Kilgore proposes tuition grant boost; A1
Daily Staff Writer
Virginia’s public colleges could get crowded over the next decade. The solution, according to one gubernatorial hopeful, is to make it easier for students to go to private schools.
Jerry Kilgore, the Republican candidate for governor, told reporters Wednesday that his administration would work to increase the state’s annual tuition as-sistance grant for private college students from $2,500 to $4,000.
Increasing the grant amount would bring the state aid for private school students closer to what public college students get, leading more to enroll in private colleges, the former attorney general said.
A July report by the State Commission on Higher Education in Virginia found that enrollment in the state’s community colleges and four-year universities will increase by more than 56,000 between 2004 and 2011.
The authors found that schools might be able to keep up, but that’s by no means certain.
At the end of the day, it’s simply a better investment to try to get more students into private colleges than to beef up state schools like Virginia Tech and the University of Virginia, Kilgore said.
While there are a lot more students coming into the system over the next few years, the same quirk of demographics that created the bubble will cause it to quickly dissipate, he said.
“It’ll drop off dramatically,” Kilgore said. “It’s a short-term problem.”
Raising the grant is just part of the solution, though.
“It’ll ease some of the burden, not all of the burden,” he said.
“I’m very pleased to hear that,” said Jim Davis, president of Shenandoah University in Winchester, when told of Kilgore’s plan to increase the grant. He and leaders of other private institutions have been working to get the TAG raised for years.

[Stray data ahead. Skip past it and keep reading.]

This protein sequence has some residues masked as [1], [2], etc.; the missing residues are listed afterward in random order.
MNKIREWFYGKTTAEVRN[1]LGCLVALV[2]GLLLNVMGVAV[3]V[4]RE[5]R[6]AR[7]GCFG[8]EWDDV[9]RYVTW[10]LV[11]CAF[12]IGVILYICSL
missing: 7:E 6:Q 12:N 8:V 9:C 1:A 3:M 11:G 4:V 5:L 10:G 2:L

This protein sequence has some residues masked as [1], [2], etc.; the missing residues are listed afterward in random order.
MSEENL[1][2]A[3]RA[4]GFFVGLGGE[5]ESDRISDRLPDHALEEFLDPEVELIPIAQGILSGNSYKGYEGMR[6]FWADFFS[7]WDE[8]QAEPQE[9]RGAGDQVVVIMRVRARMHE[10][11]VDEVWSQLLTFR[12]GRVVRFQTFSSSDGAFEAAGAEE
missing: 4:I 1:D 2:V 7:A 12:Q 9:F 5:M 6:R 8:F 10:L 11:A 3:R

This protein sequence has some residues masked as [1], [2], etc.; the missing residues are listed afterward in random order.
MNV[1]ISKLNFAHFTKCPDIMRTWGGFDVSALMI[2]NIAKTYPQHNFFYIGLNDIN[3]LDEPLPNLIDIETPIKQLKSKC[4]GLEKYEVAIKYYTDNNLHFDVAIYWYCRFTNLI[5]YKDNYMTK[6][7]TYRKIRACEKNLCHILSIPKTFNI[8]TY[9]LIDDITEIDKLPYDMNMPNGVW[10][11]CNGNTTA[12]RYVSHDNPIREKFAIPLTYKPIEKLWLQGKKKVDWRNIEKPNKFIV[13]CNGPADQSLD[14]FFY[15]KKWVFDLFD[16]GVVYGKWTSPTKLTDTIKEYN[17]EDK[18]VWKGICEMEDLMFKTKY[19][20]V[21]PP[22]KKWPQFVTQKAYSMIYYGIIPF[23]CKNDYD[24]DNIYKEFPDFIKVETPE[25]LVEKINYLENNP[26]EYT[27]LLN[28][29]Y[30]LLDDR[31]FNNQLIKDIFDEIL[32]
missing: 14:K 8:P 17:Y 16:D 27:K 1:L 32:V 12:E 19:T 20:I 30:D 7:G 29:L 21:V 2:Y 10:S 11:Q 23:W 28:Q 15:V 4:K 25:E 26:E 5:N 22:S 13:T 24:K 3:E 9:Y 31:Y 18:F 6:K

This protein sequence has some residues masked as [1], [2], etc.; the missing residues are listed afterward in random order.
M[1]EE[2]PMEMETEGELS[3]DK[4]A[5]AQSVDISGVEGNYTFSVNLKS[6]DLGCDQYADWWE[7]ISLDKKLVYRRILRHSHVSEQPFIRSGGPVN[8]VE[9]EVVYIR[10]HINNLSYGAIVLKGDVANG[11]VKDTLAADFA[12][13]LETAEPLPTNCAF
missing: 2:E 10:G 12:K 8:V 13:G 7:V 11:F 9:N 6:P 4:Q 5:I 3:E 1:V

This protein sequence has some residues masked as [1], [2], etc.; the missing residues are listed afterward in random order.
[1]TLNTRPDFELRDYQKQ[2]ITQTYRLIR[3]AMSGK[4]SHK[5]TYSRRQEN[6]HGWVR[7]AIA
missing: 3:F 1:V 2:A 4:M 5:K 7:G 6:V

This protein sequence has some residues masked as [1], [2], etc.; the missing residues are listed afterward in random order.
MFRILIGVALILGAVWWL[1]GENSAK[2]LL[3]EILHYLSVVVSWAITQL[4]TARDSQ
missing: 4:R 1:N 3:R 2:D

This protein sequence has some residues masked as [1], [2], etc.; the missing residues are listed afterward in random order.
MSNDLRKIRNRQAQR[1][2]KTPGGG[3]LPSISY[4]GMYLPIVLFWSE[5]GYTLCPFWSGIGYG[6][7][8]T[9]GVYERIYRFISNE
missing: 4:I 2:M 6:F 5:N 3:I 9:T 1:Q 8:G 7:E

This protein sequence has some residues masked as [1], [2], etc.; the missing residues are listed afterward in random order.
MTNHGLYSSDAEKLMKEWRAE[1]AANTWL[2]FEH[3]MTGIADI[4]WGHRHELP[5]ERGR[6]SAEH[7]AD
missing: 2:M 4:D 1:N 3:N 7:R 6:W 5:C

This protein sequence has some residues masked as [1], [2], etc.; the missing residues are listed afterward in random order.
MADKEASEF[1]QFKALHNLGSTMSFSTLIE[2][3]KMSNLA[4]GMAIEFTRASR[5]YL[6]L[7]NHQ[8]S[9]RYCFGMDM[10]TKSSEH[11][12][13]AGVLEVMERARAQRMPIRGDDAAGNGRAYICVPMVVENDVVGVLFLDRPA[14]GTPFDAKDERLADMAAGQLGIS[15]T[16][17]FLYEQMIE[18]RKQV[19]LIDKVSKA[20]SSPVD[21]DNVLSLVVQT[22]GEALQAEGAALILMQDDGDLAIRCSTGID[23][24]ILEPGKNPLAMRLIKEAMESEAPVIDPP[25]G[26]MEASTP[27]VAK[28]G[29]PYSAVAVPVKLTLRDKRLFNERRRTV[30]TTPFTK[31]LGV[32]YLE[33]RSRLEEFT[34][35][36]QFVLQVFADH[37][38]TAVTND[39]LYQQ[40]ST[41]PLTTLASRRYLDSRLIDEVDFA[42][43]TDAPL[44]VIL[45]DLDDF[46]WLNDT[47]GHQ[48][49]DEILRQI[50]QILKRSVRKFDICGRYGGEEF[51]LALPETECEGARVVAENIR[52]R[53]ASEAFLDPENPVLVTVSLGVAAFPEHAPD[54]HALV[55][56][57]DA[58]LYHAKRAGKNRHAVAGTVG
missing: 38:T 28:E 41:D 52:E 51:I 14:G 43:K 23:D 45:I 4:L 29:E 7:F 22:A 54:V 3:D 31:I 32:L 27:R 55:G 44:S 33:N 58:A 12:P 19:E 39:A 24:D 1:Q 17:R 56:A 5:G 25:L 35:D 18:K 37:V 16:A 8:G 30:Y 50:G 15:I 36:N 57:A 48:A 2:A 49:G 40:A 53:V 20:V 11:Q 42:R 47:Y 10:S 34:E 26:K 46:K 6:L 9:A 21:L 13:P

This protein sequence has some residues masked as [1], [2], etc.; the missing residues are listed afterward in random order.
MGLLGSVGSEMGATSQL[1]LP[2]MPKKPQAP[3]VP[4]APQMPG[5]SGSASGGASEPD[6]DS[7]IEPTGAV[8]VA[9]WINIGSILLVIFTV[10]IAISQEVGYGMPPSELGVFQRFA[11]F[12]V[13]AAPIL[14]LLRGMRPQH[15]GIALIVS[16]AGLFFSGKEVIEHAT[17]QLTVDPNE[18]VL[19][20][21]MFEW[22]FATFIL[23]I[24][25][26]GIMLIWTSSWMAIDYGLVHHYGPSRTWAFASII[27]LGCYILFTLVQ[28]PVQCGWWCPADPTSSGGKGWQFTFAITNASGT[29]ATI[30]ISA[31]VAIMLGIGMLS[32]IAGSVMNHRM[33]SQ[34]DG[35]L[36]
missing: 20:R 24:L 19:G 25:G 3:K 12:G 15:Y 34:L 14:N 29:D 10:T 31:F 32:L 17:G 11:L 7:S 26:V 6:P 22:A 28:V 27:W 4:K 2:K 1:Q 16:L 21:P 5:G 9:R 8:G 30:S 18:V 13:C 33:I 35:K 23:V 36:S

Private schools have already been talking to the commonwealth about the coming influx of students and what to do about them.
“We’ve offered that we feel we could take up to 10,000 more students if they could increase” the TAG, Davis said. “If you really wanted to be competitive, the closer you can get to [matching the approximate $8,000 subsidy provided to students at state universities] the better.”
Shenandoah is well-positioned to take in about 500 more students, according to Davis. The school has been growing by “about 100 students a year for the last 10 years,” he said. The school can handle “about 3,500 students at a reasonably comfortable pace.”
“Beyond that, it would require pretty significant capital investment,” he said. Still, “it’s a good interim solution.”
Over at the campaign of Lt. Gov. Tim Kaine, the Democratic gubernatorial candidate, the response was quick. Press Secretary Delacey Skinner sent out an e-mail to reporters while Kilgore was still on the conference call, criticizing the candidate’s opposition to the 2004 budget deal.
“From his opposition to the budget that invested $240 million in higher education to his weak and wavering support for a Southside university, Jerry Kilgore has been on the wrong side of Virginia’s higher education system,” Skinner says.
Kilgore also said his administration would fund 100 yearly scholarships to get more students into engineering programs.
“It’s no secret that America is lagging behind” in training engineers, Kilgore said. Paying for the scholarships — which would be given on the condition that the newly minted engineers would work in the Old Dominion for a set period — is one way the commonwealth can hold on to and improve its high-tech economy.
Scholarships would be made available to graduating high school seniors based on their entire academic record.
“Need could be one factor,” but it wouldn’t be the determining factor, Kilgore said. “It’s going to be based on getting good students into the engineering field.”
The candidate also said he’s backing a program to make more course offerings available at rural community colleges via distance learning, and increase learning opportunities for students in the business community.
“As we all know, you sometimes learn more outside of college than you do in it,” he said.
Taken together, the higher grant amounts and scholarships would cost about $21 million per year, to be paid for by “prioritizing this budget,” Kilgore said.